August 29, 2008
Retail Site Revival To Put Pressure On Rivals
Competition among online retailers is heating up and one site hopes to stoke the fire by shipping orders for $1.95.
Enable Holdings, Inc. plans to launch RedTag.com on Friday and sell excess inventory at fixed prices. RedTag's shipping charge will be cheaper, at $1.95, than competitor Overstock.com that ships items for $2.95."We're willing to take less for shipping because we think you'll buy five more items from us - as opposed to if we got as much as we could from you, shipping this product, you may never buy again," said Jeffrey D. Hoffman, Enable Holdings' CEO.
According to Scott Silverman, executive director of the National Retail Federation's digital division, consumers have shifted to buying online after the recent surge in gas prices.
Although fuel prices have recently receded, Silverman believes the habits consumers have adopted are still in place. Cheap shipping could be another way to keep them spending money on the Internet.
Friday's launch marks the revival of RedTag.com which originally failed in 2004. Enable Holdings purchased the domain from a major shareholder earlier this spring.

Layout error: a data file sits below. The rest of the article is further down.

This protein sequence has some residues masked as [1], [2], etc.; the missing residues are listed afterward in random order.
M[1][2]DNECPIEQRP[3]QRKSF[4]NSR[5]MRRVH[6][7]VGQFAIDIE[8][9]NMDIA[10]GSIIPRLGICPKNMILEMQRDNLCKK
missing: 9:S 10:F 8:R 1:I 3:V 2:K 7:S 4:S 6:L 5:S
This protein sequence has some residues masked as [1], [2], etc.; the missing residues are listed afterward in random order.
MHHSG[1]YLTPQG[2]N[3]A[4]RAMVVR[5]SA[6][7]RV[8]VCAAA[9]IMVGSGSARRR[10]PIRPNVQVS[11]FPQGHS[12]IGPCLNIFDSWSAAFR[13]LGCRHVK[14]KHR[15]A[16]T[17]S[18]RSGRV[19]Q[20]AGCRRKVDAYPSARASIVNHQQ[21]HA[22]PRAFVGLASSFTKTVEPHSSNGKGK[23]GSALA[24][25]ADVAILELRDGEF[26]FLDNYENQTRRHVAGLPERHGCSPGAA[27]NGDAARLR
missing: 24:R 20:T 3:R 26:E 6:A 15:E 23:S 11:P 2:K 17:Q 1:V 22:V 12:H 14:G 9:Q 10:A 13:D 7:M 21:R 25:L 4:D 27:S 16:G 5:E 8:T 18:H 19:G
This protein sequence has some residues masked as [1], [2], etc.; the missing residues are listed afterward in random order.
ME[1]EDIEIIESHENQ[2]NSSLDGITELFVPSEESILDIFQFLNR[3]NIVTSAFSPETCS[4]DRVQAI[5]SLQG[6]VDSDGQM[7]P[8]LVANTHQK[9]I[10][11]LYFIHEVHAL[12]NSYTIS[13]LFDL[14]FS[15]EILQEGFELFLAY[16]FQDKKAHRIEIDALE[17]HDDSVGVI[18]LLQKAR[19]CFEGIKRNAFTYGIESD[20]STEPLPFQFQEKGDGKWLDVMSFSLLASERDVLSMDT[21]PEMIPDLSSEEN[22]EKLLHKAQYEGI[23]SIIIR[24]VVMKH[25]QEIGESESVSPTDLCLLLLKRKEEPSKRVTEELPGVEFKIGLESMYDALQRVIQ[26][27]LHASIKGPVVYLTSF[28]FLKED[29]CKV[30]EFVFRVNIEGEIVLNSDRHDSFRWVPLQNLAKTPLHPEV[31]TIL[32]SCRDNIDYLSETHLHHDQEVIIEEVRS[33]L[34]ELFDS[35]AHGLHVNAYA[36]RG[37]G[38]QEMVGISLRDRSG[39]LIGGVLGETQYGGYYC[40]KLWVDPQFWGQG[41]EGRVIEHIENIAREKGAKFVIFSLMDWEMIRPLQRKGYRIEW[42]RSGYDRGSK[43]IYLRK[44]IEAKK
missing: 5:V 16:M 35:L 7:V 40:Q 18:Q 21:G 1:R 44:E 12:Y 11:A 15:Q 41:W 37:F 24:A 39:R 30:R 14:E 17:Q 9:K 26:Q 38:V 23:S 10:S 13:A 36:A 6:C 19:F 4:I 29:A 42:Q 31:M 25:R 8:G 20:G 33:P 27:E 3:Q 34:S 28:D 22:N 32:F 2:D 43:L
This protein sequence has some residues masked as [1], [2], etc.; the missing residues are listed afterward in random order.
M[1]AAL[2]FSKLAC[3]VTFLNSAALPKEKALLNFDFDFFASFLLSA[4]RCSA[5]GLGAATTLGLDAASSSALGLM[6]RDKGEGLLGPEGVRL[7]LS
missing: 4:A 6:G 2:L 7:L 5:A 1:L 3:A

RedTag is selling items from retailers that have gone out of business, or from manufacturers that have produced too much product.
The company has much more flexibility in negotiating with manufacturers on prices, including shipping costs, because they sell excess goods.
Hoffman recognizes that high fuel prices are putting stress on those in the distribution chain. RedTag will likely lose money up front by shipping items for $1.95.
According to Overstock CEO Patrick Byrne, his company's average shipping price is at the $2 mark when you count their free shipping, and dollar shipping days.
RedTag's parent company is still small at $43 million in revenue compared to Overstock's $769 million, but both companies are lightweights when compared to eBay and Amazon which made well into the billions in 2007.
Scott Devitt, analyst at Stifel Nicolaus & Co., believes RedTag is a "worthwhile endeavor" that could pressure rival companies like Overstock.
"If they continue to move down this path it may make it more expensive for others in the category," he said.
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